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WeWork Says It'll Divest Businesses and Focus on Co-Working

WeWork Says It'll Divest Businesses and Focus on Co-Working

Friday, 08 November 2019 05:06 PM

WeWork said Friday that it added twice as many rented desks at its co-working spaces in the third quarter compared with same period the year before, even as its hotly anticipated initial public offering was imploding. The company also confirmed that it would divest businesses, including Meetup and its investment in the Wing.

The New York-based company shared new information publicly about its business that had been compiled for lenders in October for a potential debt package organized by JPMorgan Chase & Co. The data was previously only available to those who signed nondisclosure agreements, WeWork said.

As it added new members, the beleaguered company reported a drop in occupancy rate, down to 80% from 83% the year before. Occupancy in China and elsewhere in Asia were particularly low.

The investor presentation, which is dated Oct. 11, tries to put a positive spin on the upheaval it went through in the past few months. It describes the “member experience” for its customers as “focused.”

The news comes a day after WeWork said it fired 13 employees accused of violating company policies, the first major action since SoftBank Group Corp. took a majority stake in the troubled co-working business.

The dismissals affected workers in business regions encompassing Canada, Israel, Latin America and the U.S., according to an email to staff from Marcelo Claure, the WeWork chairman and a SoftBank executive, sent late Thursday and reviewed by Bloomberg. He said the violations related to “vendor selection and management processes.”

“WeWork will not tolerate behavior that disrespects our people, members or business,” Claure wrote. “We are a culture that believes in making the impossible possible. I want that culture to continue, but always with integrity and respect—respect for the law, our policies and, most importantly, each other.”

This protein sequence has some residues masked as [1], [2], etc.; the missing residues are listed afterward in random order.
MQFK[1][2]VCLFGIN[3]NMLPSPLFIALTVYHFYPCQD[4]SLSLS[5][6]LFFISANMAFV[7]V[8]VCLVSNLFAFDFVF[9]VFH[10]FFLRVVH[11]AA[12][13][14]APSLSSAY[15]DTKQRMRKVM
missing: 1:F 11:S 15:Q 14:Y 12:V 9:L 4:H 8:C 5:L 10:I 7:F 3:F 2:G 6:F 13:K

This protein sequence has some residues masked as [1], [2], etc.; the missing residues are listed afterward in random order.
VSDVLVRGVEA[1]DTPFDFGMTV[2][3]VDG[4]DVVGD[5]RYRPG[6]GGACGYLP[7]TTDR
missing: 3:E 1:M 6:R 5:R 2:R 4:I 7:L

Separate from the HR investigations, WeWork is expected to soon dismiss thousands of employees in a bid to cut costs. In the email to staff, Claure said the layoffs will be completed in the next several weeks. A spokeswoman for the company declined to comment.

Claure told employees that he’s working on a five-year strategic plan for WeWork that further addresses governance issues, which have been a central criticism of the company and helped derail its initial public offering. Part of SoftBank’s takeover involved parting ways with Adam Neumann, the co-founder who leased space to the company as it lent him money.

Organizational and compensation changes are coming, Claure said, without offering details. The new plan will be designed to help WeWork grow sustainably without needing to raise more capital, he said.

To minimize personnel issues in the future, Claure asked staff to share concerns through an internal helpline. He assured employees they won’t be “retaliated against for coming forward in good faith.”

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Friday, 08 November 2019 05:06 PM
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